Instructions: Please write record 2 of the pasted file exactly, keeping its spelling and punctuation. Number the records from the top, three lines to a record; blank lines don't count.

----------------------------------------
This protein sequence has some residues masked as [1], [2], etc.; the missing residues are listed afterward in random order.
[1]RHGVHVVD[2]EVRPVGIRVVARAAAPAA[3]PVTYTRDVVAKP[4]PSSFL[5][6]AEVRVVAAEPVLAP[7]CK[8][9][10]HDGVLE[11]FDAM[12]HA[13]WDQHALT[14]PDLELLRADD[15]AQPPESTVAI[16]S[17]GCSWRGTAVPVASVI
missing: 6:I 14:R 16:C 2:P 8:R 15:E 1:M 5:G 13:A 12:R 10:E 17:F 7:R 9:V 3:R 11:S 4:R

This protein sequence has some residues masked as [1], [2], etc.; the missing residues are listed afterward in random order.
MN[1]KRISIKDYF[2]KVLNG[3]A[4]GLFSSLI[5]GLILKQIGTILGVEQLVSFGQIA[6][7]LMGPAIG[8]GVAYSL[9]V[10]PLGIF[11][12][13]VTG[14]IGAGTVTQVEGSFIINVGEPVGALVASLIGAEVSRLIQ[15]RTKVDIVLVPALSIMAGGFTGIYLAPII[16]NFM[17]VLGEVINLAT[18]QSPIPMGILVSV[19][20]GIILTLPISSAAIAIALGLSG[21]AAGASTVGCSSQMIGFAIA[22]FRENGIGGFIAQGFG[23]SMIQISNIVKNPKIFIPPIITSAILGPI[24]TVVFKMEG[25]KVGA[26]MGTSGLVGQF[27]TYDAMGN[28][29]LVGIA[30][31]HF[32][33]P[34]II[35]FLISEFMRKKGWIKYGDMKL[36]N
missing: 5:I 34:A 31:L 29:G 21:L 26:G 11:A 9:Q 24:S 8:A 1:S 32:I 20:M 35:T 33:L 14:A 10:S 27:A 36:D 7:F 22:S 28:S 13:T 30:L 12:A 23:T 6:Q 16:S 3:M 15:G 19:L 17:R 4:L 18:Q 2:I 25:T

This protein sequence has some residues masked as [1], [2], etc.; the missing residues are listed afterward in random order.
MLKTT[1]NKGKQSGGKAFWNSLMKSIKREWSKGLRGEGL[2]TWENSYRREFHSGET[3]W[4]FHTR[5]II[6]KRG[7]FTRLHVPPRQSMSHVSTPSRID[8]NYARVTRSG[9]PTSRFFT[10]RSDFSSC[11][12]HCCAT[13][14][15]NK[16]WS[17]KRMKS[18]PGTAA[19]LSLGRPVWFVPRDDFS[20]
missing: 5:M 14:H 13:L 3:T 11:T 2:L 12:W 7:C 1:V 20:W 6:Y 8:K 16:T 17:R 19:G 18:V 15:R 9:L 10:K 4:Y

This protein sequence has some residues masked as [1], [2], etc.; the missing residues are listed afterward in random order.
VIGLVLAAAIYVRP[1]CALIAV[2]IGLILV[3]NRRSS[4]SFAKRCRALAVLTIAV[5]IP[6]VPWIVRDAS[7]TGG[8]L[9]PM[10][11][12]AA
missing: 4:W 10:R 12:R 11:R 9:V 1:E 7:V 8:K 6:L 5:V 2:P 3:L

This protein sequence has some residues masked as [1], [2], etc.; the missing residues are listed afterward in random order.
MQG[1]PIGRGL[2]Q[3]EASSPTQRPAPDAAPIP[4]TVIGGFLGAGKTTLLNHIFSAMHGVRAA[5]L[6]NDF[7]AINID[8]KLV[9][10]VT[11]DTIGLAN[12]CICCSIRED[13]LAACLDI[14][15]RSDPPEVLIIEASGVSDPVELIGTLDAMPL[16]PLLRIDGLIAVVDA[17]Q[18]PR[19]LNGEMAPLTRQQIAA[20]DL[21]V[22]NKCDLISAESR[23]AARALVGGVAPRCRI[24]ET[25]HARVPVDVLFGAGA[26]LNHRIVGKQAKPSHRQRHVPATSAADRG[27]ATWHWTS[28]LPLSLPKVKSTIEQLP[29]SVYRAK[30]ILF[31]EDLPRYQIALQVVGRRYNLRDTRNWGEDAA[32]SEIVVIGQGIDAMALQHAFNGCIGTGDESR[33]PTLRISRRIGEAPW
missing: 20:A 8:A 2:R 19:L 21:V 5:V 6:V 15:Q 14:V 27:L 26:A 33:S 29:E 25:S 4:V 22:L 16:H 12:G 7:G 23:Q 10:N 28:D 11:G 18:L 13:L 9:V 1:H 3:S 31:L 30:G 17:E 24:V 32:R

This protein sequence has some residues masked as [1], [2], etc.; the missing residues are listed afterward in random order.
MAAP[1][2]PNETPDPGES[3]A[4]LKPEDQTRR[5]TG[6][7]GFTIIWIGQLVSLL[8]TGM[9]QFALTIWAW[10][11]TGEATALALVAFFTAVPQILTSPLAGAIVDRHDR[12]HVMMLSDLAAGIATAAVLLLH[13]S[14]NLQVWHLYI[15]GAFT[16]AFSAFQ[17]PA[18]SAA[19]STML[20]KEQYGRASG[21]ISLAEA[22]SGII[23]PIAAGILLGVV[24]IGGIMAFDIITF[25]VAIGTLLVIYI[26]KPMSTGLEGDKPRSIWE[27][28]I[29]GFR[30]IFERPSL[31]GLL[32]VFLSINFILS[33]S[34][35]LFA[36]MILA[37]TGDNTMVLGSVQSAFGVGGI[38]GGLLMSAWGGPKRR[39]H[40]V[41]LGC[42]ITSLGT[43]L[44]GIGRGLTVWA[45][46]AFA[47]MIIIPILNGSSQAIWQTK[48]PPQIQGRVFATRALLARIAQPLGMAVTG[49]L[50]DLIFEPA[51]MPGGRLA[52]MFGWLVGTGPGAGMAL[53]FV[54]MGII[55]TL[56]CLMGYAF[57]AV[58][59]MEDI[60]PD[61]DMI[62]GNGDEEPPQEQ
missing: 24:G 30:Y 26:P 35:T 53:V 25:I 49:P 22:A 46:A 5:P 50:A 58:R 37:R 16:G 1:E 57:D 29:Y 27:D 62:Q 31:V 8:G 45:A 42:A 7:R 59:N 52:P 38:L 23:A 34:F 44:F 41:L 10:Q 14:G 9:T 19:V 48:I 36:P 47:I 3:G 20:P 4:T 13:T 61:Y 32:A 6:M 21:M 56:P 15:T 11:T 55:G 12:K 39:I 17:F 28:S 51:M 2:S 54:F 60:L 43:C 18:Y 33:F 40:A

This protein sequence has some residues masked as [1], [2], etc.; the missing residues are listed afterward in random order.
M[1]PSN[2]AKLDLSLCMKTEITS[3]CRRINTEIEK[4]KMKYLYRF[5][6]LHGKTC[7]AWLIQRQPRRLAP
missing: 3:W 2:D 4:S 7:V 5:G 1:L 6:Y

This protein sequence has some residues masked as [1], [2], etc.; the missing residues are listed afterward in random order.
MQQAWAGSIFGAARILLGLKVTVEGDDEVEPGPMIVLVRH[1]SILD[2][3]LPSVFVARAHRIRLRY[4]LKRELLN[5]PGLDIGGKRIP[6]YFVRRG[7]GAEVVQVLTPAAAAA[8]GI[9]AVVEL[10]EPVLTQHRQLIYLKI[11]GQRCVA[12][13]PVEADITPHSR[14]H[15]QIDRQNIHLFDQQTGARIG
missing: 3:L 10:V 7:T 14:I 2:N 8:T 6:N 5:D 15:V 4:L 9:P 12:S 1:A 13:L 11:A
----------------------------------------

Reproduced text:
This protein sequence has some residues masked as [1], [2], etc.; the missing residues are listed afterward in random order.
MN[1]KRISIKDYF[2]KVLNG[3]A[4]GLFSSLI[5]GLILKQIGTILGVEQLVSFGQIA[6][7]LMGPAIG[8]GVAYSL[9]V[10]PLGIF[11][12][13]VTG[14]IGAGTVTQVEGSFIINVGEPVGALVASLIGAEVSRLIQ[15]RTKVDIVLVPALSIMAGGFTGIYLAPII[16]NFM[17]VLGEVINLAT[18]QSPIPMGILVSV[19][20]GIILTLPISSAAIAIALGLSG[21]AAGASTVGCSSQMIGFAIA[22]FRENGIGGFIAQGFG[23]SMIQISNIVKNPKIFIPPIITSAILGPI[24]TVVFKMEG[25]KVGA[26]MGTSGLVGQF[27]TYDAMGN[28][29]LVGIA[30][31]HF[32][33]P[34]II[35]FLISEFMRKKGWIKYGDMKL[36]N
missing: 5:I 34:A 31:L 29:G 21:L 26:G 11:A 9:Q 24:S 8:A 1:S 32:I 20:M 35:T 33:L 14:A 10:S 27:A 36:D 7:F 22:S 28:S 13:T 30:L 12:A 23:T 6:Q 16:S 3:M 15:G 19:L 17:R 4:L 18:Q 2:I 25:T